Creditors and collectors discuss a lot of things with me, but I'm always leary about just taking their word for it. I was hoping someone who actually paid off a judgement could provide step by step procedures they took to insure everyone was notified. I will check into the part you mentioned about getting copies of what the creditor/collector submits to the court. Thanks :)

#5 OFFLINE   confuseddebtor

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Posted 27 December 2006 - 05:27 PM

"...creditor...should contact both the courts and the credit bureau..."

The plaintiff may have an obligation under certain state's laws, to file the Satisfaction of Judgment. You can also undertake this task yourself, to ensure it is correct, complete and properly recorded.

Neither plaintiffs nor court clerks "report" judgment data. Like all legal items, they are Public Records - open for viewing by anyone. They find their way onto your CR by very convoluted methods.

"...How do I notify the courts..."

Procedures vary from jurisdiction to jurisdiction. Your county or parrish's Clerk of Courts is a good place to start or you could ask a Consumer Law attorney.

"...What documentation should I have..."

You need the proper disposition to the legal action taken against you. For a judgment, that would be a Satisfaction of Judgment or an Order to Vacate Judgment. Make certain this document is recorded. Keep the original in a safe or safe deposit box. Obtain Certified Copies of the Satisfaction and send photocopies of those to the CRA's.


Hi Ahntara!! I'm not familiar with Satisfaction of Judgment or an Order to Vacate Judgment. The first one sounds like something I might need. What exactly is an SOJ? Is that a legal document showing when the judgement was paid obtained from the court or creditor/collector? Thanks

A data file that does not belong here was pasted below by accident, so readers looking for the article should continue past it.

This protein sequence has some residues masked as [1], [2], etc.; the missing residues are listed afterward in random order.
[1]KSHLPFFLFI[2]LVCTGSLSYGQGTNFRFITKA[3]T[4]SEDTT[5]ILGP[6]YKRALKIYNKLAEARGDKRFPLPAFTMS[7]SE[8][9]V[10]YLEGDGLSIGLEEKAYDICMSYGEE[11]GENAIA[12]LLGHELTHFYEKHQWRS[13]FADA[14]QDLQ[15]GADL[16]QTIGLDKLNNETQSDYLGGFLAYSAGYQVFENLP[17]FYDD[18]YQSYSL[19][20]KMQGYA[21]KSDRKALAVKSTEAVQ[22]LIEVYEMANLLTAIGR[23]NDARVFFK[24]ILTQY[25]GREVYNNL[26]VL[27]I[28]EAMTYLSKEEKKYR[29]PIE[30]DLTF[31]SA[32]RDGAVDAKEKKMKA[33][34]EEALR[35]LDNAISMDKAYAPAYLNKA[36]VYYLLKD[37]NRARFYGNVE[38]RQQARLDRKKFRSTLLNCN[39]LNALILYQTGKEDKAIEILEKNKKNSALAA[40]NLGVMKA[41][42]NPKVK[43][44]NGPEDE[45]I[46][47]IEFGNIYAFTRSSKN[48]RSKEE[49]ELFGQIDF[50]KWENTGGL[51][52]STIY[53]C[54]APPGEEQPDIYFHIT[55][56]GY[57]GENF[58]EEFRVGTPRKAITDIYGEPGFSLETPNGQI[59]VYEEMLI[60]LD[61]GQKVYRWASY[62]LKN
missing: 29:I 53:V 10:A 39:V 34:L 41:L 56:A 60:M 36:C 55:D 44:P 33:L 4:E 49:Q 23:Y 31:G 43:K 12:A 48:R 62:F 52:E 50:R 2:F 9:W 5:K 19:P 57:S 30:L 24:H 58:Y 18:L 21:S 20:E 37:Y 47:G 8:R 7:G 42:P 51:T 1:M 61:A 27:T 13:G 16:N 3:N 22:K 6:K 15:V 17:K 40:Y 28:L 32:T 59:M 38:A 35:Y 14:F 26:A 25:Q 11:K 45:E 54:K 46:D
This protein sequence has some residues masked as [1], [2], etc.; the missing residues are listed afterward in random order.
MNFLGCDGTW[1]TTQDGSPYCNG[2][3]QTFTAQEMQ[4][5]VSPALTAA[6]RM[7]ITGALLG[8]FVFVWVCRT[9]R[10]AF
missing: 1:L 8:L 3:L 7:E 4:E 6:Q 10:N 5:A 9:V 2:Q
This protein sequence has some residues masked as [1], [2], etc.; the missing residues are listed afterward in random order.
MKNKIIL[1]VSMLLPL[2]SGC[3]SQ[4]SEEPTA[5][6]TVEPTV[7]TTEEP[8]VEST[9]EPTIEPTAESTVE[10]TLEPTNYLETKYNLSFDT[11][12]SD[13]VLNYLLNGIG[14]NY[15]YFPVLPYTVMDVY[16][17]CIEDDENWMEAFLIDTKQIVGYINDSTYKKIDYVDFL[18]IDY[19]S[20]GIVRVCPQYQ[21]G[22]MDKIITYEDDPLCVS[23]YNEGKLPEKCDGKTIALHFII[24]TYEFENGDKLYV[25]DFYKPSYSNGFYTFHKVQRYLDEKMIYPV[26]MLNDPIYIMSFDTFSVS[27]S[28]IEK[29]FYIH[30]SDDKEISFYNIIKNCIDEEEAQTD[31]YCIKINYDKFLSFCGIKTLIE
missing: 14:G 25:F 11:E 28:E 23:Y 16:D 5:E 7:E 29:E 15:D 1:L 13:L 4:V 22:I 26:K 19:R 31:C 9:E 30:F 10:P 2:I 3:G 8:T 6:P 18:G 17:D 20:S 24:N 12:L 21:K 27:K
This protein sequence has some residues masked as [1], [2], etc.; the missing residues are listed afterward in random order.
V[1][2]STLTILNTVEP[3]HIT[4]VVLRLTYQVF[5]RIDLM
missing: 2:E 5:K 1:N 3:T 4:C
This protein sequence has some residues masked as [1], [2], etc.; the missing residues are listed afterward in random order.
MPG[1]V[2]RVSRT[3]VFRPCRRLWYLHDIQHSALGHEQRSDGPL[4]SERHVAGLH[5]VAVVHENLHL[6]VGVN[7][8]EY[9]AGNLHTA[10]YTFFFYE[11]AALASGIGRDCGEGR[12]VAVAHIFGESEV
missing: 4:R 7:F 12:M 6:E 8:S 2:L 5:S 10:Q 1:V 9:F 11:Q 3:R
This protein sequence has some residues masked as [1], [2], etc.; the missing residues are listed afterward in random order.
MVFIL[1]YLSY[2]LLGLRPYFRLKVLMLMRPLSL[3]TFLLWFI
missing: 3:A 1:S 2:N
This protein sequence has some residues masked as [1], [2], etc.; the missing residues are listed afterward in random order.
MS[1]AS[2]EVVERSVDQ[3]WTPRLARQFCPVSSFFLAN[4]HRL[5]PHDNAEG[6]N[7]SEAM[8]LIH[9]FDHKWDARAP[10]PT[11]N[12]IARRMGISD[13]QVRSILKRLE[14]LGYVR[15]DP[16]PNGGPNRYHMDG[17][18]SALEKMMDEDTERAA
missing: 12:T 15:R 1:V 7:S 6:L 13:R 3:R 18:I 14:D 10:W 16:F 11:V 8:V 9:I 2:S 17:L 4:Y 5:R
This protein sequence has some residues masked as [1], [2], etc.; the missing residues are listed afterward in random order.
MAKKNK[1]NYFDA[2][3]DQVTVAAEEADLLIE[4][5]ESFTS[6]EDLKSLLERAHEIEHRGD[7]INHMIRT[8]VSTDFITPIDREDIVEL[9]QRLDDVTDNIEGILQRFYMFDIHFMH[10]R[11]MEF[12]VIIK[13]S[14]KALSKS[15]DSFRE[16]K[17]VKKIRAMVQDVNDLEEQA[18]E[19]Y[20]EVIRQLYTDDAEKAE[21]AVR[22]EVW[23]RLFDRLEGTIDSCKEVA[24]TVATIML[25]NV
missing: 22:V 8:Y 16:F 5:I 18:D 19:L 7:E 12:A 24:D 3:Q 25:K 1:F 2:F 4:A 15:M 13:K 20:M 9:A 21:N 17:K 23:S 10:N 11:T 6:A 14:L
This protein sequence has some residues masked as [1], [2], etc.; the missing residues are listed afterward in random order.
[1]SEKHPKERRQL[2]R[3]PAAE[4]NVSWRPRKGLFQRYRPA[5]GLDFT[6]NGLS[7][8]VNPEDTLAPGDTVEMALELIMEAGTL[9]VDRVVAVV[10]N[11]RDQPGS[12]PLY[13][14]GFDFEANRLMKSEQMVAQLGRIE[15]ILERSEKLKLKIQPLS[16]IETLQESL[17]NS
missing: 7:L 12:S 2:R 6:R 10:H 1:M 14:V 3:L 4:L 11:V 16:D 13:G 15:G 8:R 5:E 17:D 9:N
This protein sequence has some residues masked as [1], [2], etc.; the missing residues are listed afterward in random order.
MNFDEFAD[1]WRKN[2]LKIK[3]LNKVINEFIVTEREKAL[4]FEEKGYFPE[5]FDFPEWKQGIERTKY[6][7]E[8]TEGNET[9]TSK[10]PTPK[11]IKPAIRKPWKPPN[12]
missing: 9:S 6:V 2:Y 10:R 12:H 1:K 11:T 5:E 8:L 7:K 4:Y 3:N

#6 OFFLINE   Ahntara

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Posted 27 December 2006 - 06:28 PM

Legal items need their proper disposition. Paying it is a means to obtain that. Think of a granted judgment as your marriage license to a debt. Now, you can take up with another love, but if you want to marry your new honey, you have to get a divorce 1st. The Satisfaction is your divorce decree. OTV is more like an annulment.

Although judgments show on your CR and that's good reason to take care of them, that's not their only implication. Judgments may attach to any real property you own, clouding the title. This is why obtaining and properly recording a disposition is crucial. You obtain the disposition by going back to the court where the action was granted and following legal procedure there. This will vary by location.
Credit Oracle, with just a *hint* of a smile!

#7 OFFLINE   confuseddebtor

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Posted 27 December 2006 - 06:34 PM

Legal items need their proper disposition. Paying it is a means to obtain that. Think of a granted judgment as your marriage license to a debt. Now, you can take up with another love, but if you want to marry your new honey, you have to get a divorce 1st. The Satisfaction is your divorce decree. OTV is more like an annulment.

Although judgments show on your CR and that's good reason to take care of them, that's not their only implication. Judgments may attach to any real property you own, clouding the title. This is why obtaining and properly recording a disposition is crucial. You obtain the disposition by going back to the court where the action was granted and following legal procedure there. This will vary by location.


Okie doke! Sounds good. Well, I'm looking to divorce a few hubbies. lol

#8 OFFLINE   argento05

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Posted 08 January 2007 - 06:54 PM

I've been wondering the same thing and came across this

http://www.debt-cons...ad.php?t=261415

I hope it helps